Natives and redfin at this time of year can be very finicky feeders – fussy doesn’t begin to cover it, so fish light. I use a 5’9” Daiwa Procaster with a Regal 1000 reel and 2lb mono with a 4lb trace and No 4 baitholder hooks on a running sinker rig.
You will hook a lot more fish on lighter gear. That can make big fish a bit tricky, especially when trying to land them, but I find it to be a lot more fun.
Towards the end of winter I often bring a baitcaster with 10lb braid and 20lb trace because I have found these sessions can produce cod in late August. It is even possible to watch them chase the redfin right in to shore, so it is worthwhile packing a heavier rod just in case.
The bigger redfin bite better in the colder months so you have to be prepared for some real monsters up to 1.2kg.
I recommend taking a variety of baits and a couple of different types of lures.
I always bring a dozen or so scrub worms, the same number of yabbies, some grubs, corn and half a loaf of bread.
Big baits work better at this time of year so it is important to pack the hook with as much bait as possible.
I use large bunches of scrub worms and two yabbies on the same hook. In this way, the scrub worms will knot themselves around each other and unknot again, causing a stir that even the most lethargic winter redfin won’t resist.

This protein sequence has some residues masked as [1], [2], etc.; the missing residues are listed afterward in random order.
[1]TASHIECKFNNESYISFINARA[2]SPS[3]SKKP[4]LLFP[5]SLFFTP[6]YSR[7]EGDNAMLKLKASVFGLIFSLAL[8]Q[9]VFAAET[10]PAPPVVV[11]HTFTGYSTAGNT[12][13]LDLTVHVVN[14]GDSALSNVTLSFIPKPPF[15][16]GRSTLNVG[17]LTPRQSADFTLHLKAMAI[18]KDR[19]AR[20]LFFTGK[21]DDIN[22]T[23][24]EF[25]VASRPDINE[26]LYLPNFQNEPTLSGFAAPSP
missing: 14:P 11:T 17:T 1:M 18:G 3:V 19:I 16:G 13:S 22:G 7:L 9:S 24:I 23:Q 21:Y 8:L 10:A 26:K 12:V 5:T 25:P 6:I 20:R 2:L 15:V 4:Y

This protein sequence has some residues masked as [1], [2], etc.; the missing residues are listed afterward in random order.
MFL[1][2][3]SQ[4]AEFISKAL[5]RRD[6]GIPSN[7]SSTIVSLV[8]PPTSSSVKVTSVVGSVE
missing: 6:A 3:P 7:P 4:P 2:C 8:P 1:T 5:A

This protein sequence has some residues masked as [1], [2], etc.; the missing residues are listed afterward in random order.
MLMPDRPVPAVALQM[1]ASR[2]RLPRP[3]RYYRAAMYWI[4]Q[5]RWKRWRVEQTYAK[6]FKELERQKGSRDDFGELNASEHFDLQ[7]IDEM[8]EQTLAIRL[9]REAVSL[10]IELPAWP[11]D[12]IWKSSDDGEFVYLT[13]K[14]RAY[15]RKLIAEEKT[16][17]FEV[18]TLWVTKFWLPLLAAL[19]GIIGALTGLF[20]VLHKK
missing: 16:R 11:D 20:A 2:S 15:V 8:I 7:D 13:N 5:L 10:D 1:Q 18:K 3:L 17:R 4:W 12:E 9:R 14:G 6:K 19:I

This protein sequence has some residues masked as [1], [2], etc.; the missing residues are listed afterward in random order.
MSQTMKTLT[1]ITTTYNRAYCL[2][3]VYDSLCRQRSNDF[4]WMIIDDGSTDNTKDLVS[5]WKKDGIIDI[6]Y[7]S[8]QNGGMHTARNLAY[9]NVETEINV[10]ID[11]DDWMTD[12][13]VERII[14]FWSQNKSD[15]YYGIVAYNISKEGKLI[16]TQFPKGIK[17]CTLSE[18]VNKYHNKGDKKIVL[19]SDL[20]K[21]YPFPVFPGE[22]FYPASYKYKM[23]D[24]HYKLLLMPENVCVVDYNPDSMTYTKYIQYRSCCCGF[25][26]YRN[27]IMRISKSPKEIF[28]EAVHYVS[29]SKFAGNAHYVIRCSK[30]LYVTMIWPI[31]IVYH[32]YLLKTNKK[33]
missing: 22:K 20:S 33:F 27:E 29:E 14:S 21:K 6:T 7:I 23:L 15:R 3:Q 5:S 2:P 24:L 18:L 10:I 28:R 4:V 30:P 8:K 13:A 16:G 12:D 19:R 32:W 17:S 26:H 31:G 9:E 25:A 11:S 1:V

Two yabbies on the same hook works in a similar fashion; they often kick in the opposite direction, which usually gets the fish to at least investigate.
I have also started using bread and corn with good results. At first I thought I would catch only carp but the largest redfin of the winter thus far took a large piece of bread balled around the hook. We have gone on to catch dozens on bread and this bait is increasingly becoming our go-to option for bigger fish.
Unfortunately, carp do turn up for a feed of bread but because they are interspersed with captures of large redfin, it doesn’t matter too much.
Until recently, I never used lures during these short sessions because I had not had any success and the baits were always getting attention. But in recent weeks I have been flicking some plastics around for good results.
Now, I always pack a couple of black and gold and Gary Glitter 60mm Squidgies.